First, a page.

What is called "Buddhism" is a whole range of different schools, sects, practices etc. that has in common that they are based on the teachings of Siddharta Gautama/the Buddha. But is the name "Buddhism" used as a name for these teachings anywhere else than in the "West"? How and when did the name "Buddhism" appear?
How and when did the name "Buddhism" appear?
I'm not an expert, but here's what I found this evening: the article SCHOPENHAUER AND BUDDHISM by Peter Abelson says,
When the tenets of Buddhism became known in Europe during the third and fourth decade of the nineteenth century
... and says that Schopenhauer referenced work by Isaak Jacob Schmidt.
Wikipedia's article for Isaac Jacob Schmidt says that one of his publications was titled,
Über die Verwandtschaft der gnostisch-theosophischen Lehren mit den Religions-Systemen des Orients, vorzüglich des Buddhaismus, Leipzig 1828
And this book Prisoners of Shangri-La: Tibetan Buddhism and the West quotes Isaac Schmidt as saying,
So according to Isaac Jacob Schmidt,
The peoples of that faith call themselves followers of the teachings of the Buddha.
According to Wikipedia he was living in Russia and studying Mongolian and Tibetan history.
His scientific work became noted after the publication of a work on the history of Mongols and Tibetans in 1824. ... Until his death in 1847, Schmidt published a multitude of works on Mongolian and Tibetan studies
I don't think I understand your question. It's simply an '-ism' made from what should be referred to as "Buddhadhamma". All schools agree that Buddha showed a way to nibbana which anybody can follow by critically understanding every step themselves. All schools also agree that their minute differences are mainly in the monastic rules and conduct which themselves are nothing but a raft used to reach a state, Buddha refers to Dhamma itself.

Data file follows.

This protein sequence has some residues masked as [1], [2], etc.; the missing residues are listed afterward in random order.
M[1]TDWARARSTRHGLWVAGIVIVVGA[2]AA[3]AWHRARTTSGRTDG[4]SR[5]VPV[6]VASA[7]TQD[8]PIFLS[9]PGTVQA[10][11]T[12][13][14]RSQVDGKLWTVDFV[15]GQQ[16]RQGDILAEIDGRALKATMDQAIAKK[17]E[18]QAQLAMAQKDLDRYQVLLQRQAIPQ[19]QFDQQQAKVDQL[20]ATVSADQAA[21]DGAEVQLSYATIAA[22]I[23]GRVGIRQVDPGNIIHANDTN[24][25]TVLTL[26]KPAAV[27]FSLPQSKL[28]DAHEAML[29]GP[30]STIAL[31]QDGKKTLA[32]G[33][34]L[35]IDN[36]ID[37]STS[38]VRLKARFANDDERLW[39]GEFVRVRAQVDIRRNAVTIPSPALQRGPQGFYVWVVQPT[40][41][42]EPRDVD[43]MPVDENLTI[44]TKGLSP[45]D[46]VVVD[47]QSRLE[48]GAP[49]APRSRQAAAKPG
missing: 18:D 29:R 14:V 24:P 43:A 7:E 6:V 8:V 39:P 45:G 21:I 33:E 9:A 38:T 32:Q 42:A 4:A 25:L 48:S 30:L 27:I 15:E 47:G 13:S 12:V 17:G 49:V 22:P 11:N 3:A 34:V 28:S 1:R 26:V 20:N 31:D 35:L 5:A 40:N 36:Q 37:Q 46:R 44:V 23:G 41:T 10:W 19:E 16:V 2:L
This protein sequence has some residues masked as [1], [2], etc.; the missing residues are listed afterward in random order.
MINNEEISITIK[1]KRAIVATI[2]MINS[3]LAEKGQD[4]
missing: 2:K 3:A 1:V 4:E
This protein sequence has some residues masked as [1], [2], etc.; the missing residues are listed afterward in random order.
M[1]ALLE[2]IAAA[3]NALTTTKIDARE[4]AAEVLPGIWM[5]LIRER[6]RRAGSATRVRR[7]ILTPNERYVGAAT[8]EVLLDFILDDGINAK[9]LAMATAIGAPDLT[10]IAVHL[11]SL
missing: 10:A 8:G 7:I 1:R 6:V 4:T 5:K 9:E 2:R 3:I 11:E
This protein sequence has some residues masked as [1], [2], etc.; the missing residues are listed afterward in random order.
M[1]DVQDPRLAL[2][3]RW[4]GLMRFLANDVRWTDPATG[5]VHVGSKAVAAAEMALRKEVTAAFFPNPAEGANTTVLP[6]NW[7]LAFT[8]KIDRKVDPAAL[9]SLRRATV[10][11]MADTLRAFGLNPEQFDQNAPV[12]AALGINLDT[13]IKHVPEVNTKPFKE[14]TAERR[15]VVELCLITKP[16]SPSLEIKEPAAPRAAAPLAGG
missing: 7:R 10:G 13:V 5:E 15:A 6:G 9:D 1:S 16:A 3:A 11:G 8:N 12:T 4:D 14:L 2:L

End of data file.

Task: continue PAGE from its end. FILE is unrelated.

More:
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Good question! The Buddha introduced his "religion" as (this) Dhamma- (this) Vinaya, Dhamma-Vinaya (Teaching & Discipline) and there is and was also the use of Buddha Sasana (the teaching of the Buddha).
The "ism"-isation is actually already against his teachings, especially such nuances as "my", "our" Buddhism, and indicates even much lack of respect, since the teaching of the Buddha, the Dhamma, is just for an Arahat his own and even so, a person who actually owns it, would not refer to it other than Buddha-Sasana.
As far as Atma knows, this name firstly came up about 1850 in UK (you find certain dates or orign and hints in older English dictionaries) and his actually a label of and everything that likes to use the Buddhas reputation for mainly wordily purposes, attachment, (wrong) views and identifications, so really not a good label if one seeks for the good teachings.
Buddhism is an English word that means the practice,system or doctrine of the Buddha, lit. "awakened, enlightened." Obviously the Buddha didn't speak English, but he did use a Pali phrase that means "followers of the Shakyan," referring to the Buddha's clan and territory (lit. "the able ones"), which means very nearly what is connoted by the English term. More usually, however, he simply refers to the Dharma-Vinaya, meaning "the doctrine and the practice," without specificially alluding to himself. Moreover, "Buddha" is really a collective term. The Buddha did not claim to present an original teaching specific to himself, but rather to an ahistorical or prehistorical lineage of perfected beings (buddhas) going back hundreds of thousands of years at least, which he equates with (but does not limit to apparently) the Vedic rishis. He states that this teaching is archaic, even primordial, and that he has only rediscovered it in the degenerate age, thus establishing a buddha dispensation (sasana) that will last 5,000 years (i.e., till 4600 CE approx.). The teaching of the ekayana, single or universal vehicle, is that all of these schools and sects are merely facets of one universal teaching that reconciles them all. Only the latter is actually Buddhism. There is no evidence whatsoever that the Buddha taught or thought in an exclusive or sectarian way.